November 22, 2008 by Robert Nedelkoff | Filed Under American Politics, Barack Obama, Congress, Democratic Party, Domestic issues, Economic issues, Election 2012, International Affairs, National Security, Obama administration
On Wednesday, the Associated Press sent out an interesting article listing the people who had either been confirmed for top Cabinet and staff positions in the administration of President-elect Obama, or were said to be among the ones being seriously considered by the President-elect and his advisors.
The first two to be named this week were Eric Holder as attorney general and former Senate Majority (and Minority) Leader Tom Daschle as Secretary of Health and Human Services. Holder, apart from his unfortunate stance where the pardon of arms dealer Marc Rich was concerned in the Clinton White House’s final days, has a strong record, and, as the first African-American in this position, will be making history in a major fashion. Daschle’s appointment is significant because it seems to indicate that the President-elect has a major health-care initiative in mind and has moved to ensure that the person in charge of it is someone with a lot of muscle on Capitol Hill.
Yesterday, just as the financial markets were set to tank for another day, word came of the President-elect’s choice of New York Federal Reserve Bank head Timothy Geithner to be Secretary of the Treasury, beating out Clinton-era Treasury head Lawrence Summers (who, instead, appears set to succeed Ben Bernanke as chairman of the Fed when the latter’s term expires in January 2010) and former Fed chairman Paul Volcker. This news sent the Dow right up past 8000 and inspired, at least for the weekend, a bit of confidence on Wall Street. It’s interesting that Obama, for this job, chose someone almost exactly his own age, since most of his other selections are of people a decade or two his senior. (And it’s also worth noting that, once again, Christopher Hitchens has something to gripe about on the talking-heads shows next week: Geithner began his career as an employee of Kissinger & Associates in the 1980s.)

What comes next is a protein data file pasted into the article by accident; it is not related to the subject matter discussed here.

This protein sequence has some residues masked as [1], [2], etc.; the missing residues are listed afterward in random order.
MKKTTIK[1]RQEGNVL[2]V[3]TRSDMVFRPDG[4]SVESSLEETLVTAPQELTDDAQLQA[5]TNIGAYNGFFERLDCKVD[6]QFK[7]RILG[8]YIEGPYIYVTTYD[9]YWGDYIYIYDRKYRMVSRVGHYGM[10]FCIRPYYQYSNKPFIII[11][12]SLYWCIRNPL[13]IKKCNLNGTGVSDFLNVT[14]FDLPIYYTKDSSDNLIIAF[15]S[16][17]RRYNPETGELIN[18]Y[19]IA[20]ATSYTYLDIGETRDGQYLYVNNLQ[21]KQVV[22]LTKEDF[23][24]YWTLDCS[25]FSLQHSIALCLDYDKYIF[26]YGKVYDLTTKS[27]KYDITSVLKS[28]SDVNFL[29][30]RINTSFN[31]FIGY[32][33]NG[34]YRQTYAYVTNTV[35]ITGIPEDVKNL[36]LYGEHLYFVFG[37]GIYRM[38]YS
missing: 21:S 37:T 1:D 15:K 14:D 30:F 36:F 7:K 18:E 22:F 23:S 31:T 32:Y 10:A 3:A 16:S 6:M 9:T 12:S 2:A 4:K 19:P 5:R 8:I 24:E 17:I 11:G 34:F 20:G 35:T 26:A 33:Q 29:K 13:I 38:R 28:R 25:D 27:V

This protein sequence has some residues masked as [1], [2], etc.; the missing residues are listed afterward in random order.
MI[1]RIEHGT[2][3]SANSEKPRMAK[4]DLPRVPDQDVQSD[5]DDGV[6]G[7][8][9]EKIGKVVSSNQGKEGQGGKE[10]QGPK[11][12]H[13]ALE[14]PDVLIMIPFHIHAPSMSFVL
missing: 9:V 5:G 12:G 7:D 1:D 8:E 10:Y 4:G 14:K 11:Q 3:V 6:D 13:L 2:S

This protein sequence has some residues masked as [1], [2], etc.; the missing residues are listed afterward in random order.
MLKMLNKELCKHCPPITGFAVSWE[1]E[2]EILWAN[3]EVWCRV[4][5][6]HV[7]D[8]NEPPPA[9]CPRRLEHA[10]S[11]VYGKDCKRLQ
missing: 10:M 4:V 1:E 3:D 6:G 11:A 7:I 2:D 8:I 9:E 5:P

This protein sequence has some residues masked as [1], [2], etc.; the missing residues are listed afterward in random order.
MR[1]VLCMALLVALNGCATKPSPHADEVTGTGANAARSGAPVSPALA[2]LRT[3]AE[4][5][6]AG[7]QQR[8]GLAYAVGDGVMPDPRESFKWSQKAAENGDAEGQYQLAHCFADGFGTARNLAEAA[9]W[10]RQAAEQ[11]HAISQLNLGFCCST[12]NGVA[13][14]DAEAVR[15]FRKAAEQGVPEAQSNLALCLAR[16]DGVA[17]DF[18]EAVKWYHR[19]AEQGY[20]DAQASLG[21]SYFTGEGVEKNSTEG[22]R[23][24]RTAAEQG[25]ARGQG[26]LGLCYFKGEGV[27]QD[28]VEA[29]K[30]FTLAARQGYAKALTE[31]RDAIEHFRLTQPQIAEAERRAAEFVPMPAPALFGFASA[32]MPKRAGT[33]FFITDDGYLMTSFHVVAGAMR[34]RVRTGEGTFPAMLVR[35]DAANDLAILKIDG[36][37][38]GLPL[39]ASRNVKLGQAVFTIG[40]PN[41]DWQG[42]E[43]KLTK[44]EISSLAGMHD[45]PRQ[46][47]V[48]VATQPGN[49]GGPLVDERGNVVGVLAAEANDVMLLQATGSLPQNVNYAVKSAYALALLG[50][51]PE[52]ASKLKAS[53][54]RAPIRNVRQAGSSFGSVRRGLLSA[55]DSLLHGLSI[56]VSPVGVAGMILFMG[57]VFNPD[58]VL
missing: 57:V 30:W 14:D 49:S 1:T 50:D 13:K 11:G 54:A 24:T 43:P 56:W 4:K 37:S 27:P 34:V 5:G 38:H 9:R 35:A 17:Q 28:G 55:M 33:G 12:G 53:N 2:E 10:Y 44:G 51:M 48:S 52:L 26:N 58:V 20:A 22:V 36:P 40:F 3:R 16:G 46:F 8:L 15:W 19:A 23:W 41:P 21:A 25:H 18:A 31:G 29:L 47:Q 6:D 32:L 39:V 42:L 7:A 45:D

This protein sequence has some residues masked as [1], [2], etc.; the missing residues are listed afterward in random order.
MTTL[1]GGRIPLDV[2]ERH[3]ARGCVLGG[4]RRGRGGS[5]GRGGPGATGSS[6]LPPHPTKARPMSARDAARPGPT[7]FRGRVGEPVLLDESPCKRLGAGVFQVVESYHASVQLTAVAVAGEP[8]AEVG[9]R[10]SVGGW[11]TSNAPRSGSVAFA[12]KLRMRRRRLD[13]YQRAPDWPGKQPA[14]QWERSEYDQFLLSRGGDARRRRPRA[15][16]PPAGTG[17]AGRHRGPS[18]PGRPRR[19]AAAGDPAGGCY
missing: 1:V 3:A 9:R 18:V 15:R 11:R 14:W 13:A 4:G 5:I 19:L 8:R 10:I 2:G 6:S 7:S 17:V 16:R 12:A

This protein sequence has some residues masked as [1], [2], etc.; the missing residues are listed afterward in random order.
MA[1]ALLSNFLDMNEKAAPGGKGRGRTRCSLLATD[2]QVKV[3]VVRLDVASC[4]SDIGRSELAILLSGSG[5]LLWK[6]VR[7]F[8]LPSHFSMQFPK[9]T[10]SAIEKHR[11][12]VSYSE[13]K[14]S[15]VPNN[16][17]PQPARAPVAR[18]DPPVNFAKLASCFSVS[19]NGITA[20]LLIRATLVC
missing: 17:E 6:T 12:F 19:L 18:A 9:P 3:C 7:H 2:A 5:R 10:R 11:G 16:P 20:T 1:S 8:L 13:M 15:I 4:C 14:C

New Mexico Governor Bill Richardson, at one time a prospect for Secretary of State, seems destined for the Commerce Department now; his experience as an international negotiator should be helpful when it comes time to do his part to improve America’s standing in the field of world trade. And Arizona Governor Janet Napolitano, with considerable experience in the field of border security, is a good choice to head the Department of Homeland Security.
Obama’s most interesting and surprising choices so far have been in the national security field. For the post of National Security Advisor (rather than former deputy NSA James B. Steinberg or former assistant Secretary of State Susan Rice, as the AP article suggested he had in mind) he is reported to have chosen four-star General James Jones, a 64-year-old onetime Georgetown University basketball star who has as extensive a range of experience as almost anyone ever selected for the post. For National Intelligence Director he is said to be favoring retired Admiral Dennis Blair, rather than former Indiana congressman Tim Roemer or Rep. Jane Harman as the AP article claimed. But the story did have one choice right – the President-elect is reported to want former National Couterterrorism Center John Brennan for the post of CIA Director.
When it comes to the selection of those who will represent his White House to the media and the public, today came the news that Obama has chosen Robert Gibbs, his campaign press spokesman, to be press secretary. Gibbs is a Southerner with very extensive experience on Capitol Hill working with politicians from below the Mason-Dixon Line, and conceivably can play a substantial part, come 2012, in improving the President-elect’s performance in Southern states. The choices of Ellen Moran, long an AFL-CIO activist, and Dan Pfeiffer to be, respectively, White House communications director and assistant communications director are also very significant. It’s evident that Big Labor will have some muscle in the executive branch to a degree perhaps unseen since the Carter years.
And still the question lingers about Sen. Hillary Clinton. It appears almost a done deal that a nomination for Secretary of State will be offered to her and that she’ll accept. But in recent days there’s been talk that former UN Ambassador Richard Holbrooke, the leading Democrat most experienced in the foreign policy field, will be offered the post of Deputy Secretary at Foggy Bottom. What could emerge from this synergy? I’ll look at that question tomorrow.